Building the World

October 20, 2018
by buildingtheworld
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Building the Vegetable Kingdom

“Carrots of many colors” Image: USDA, Agricultural Research Service, IDK11611-1. Wikimedia commons.

Building a better world – with carrots. That crunchy veggie could be used to strengthen concrete, improving construction techniques, and the environment. Blending carrots into building products makes those materials as much as 80% stronger, according to Mohamed Saafi, Professor and Chair in Structural Integrity and Materials at Lancaster University. Not only stronger, carrot-fortified concrete also develops fewer cracks – the carrots seem to act like superglue – so less cement is required, resulting in a lower carbon output. Could it make a difference in our world? Yes. Cement is the source of 7% of global carbon dioxide emissions.

Roman Bridge at Cangas. Image: wikimedia commons.

Ancient Rome built superior roads and bridges by using materials strengthened by a mix-in of volcanic ash. The Great Wall of China was initially built by compacting reeds and mud, a combination that proved stronger and easily scalable, since the materials were available onsite, important when building a 13,000 mile wall. Bridges on the Grand Canal are another example. Mix-ins have long strengthened building materials.

Meanwhile, the next time you munch on a carrot, consider what Christian Kemp-Griffin, CEO of CelluComp, explained: “Those fibers have strength characteristics in them. It’s the building blocks of the strength of a vegetable.” Because carrots contain so much water, only a very small amount of cellulose of a carrot will alter the property of cement, because water changes as cement hardens. Kemp-Griffin continued: “It’s not the physical fiber that’s causing the strength. It’s the way it holds water. There’s a chemical reaction happening between the fibers and the cement.”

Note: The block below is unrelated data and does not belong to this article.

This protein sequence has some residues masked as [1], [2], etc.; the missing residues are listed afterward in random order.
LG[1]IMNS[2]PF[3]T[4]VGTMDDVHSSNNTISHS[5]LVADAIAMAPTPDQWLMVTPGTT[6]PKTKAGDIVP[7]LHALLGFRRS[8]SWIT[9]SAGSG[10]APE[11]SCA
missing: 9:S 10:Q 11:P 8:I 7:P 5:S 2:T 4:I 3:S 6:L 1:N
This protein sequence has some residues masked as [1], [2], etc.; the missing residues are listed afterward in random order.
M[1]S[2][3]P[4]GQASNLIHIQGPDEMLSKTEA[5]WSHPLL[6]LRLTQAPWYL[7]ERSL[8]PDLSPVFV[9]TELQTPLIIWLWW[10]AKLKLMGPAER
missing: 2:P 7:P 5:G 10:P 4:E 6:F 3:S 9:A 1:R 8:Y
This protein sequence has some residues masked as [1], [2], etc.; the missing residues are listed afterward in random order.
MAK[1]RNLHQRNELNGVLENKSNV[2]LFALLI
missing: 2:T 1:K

“The Iconic Ohakune Carrot,” photographer: Jane Treadwell-Hoye, 2014. Ohakuna is New Zealand’s carrot capital. Image: wikimedia.

Finally, it’s free, or almost free. CelluComp uses industrial leftovers: carrot peels from those machines that give you pre-cut carrots. Beets are next; there’s a lot of beet pulp after sugar production; 20% of the world’s sugar is made from beets. Brazil leads in sugar production (mainly cane sugar, the other 80%); but building markets may take note of Russia, France, USA, Germany, and Turkey, largest producers of sugar beets. Or, building big with carrots may happen in New Zealand, home to Ohakune, and the big carrot pictured above.

CelluComp. “We develop micro fibrillated cellulose based on waste streams of root vegetables.” https://www.cellucomp.com/

CommodityBasis. “Sugar Prices and Producers.” https://www.commoditybasis.com/sugar_prices.

Drury, Jim. “Carrots could be key to making greener buildings, say researchers.” 19 October 2018. Reuters. (Includes video.)https://www.reuters.com/article/us-environment-concrete-carrot/carrots-could-be-key-to-making-greener-buildings-say-researchers-idUSKCN1MT1VA.

Economist. “Making buildings, cars, and planes from materials based on plant fibres.” 14 June 2018. https://www.economist.com/science-and-technology/2018/06/14/making-buildings-cars-and-planes-from-materials-based-on-plant-fibres/

Saadi, Mohamed. Research Portal. http://www.research.lancs.ac.uk/portal/en/people/mohamed-saafi(355a81a6-210e-4f37-a495-a387b16506c1.html.

Statista. “Leading sugar beet producers worldwide in 2016, based on production volume.” https://www.statista.com/statistics/264670/top-sugar-beet-producers-worldwide-by-volume/.

Building the World Blog by Kathleen Lusk Brooke and Zoe G Quinn is licensed under a Creative Commons Attribution-NonCommercial-NoDerivs 3.0 Unported Licen

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January 27, 2017
by buildingtheworld
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Wake Up Call

Year of the Rooster. Image: Jianzhi, wikimedia commons.

Enter the Rooster, herald of the wake up call. Each Spring Festival opens a new year, inspired by the characteristics of a new animal. The tradition of the new year, spiraled in 60-year cycles, began in 2637 bce. Emperor Huangdi’s minister Ta Nao is said to have suggested the Chia-Tzu or Kan-chih cyclical system. China added the Gregorian calendar in 1912, generally used from 1949. China understands long time frame. The Great Wall was built over the course of dynasties. The Grand Canal, longest continuous building project in history, broke ground in 600 bce; latest phase of improvement, to be completed in 2050, will feature design projects by students. Each new year is an invitation to a new generation to rebuild the world in an improved version; this Spring Festival, it’s the Rooster’s turn,a wake up call. Make it your ringtone.

For More: “Rooster Crowing Compilation” by YANG Edwin: https://www.youtube.com/watch?v=OwnzDT56VAU/

Building the World Blog by Kathleen Lusk Brooke and Zoe G Quinn is licensed under a Creative Commons Attribution-NonCommercial-NoDerivs 3.0 Unported License.

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